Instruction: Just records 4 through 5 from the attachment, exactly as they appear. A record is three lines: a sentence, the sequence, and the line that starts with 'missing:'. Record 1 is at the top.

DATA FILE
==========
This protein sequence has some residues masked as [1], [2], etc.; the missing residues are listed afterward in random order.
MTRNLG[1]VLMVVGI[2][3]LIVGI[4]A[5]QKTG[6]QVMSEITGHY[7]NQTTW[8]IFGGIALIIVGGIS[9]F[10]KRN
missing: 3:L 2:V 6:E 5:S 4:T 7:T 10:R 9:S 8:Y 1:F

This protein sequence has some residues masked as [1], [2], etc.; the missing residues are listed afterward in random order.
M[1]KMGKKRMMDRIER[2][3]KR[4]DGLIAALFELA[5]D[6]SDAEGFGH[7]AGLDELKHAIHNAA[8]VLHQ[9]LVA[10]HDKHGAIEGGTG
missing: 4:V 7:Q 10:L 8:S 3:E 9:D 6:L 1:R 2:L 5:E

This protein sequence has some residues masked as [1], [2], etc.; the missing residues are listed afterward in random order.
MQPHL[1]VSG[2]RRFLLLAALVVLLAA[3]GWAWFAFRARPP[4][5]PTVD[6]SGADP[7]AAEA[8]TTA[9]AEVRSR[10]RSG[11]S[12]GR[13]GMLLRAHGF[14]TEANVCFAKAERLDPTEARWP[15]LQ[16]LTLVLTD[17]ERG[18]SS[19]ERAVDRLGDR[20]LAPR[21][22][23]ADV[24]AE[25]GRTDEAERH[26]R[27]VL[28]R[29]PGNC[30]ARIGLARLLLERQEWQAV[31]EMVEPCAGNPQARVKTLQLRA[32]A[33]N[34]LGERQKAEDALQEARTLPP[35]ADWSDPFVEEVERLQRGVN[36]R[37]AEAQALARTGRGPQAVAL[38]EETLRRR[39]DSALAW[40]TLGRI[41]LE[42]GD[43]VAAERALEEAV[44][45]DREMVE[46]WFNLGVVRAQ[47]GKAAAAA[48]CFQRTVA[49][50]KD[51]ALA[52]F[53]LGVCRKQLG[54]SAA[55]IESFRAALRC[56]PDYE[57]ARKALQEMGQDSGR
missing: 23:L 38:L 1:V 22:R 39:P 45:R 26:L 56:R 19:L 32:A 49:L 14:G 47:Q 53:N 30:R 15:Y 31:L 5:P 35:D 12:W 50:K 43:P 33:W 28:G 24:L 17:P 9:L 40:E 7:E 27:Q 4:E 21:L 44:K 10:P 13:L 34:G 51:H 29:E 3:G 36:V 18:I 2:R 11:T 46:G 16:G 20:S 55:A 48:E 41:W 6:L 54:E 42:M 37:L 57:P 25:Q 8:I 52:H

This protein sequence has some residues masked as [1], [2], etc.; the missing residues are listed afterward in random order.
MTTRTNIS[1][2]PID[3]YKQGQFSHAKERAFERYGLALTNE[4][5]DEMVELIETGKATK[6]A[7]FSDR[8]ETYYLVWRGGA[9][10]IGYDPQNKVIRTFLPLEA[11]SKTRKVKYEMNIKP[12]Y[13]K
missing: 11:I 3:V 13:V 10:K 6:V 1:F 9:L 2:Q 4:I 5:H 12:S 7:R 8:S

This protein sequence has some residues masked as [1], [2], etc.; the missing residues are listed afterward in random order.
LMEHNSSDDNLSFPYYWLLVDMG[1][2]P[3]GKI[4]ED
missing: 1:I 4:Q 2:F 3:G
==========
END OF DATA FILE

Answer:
This protein sequence has some residues masked as [1], [2], etc.; the missing residues are listed afterward in random order.
MTTRTNIS[1][2]PID[3]YKQGQFSHAKERAFERYGLALTNE[4][5]DEMVELIETGKATK[6]A[7]FSDR[8]ETYYLVWRGGA[9][10]IGYDPQNKVIRTFLPLEA[11]SKTRKVKYEMNIKP[12]Y[13]K
missing: 11:I 3:V 13:V 10:K 6:V 1:F 9:L 2:Q 4:I 5:H 12:S 7:R 8:S

This protein sequence has some residues masked as [1], [2], etc.; the missing residues are listed afterward in random order.
LMEHNSSDDNLSFPYYWLLVDMG[1][2]P[3]GKI[4]ED
missing: 1:I 4:Q 2:F 3:G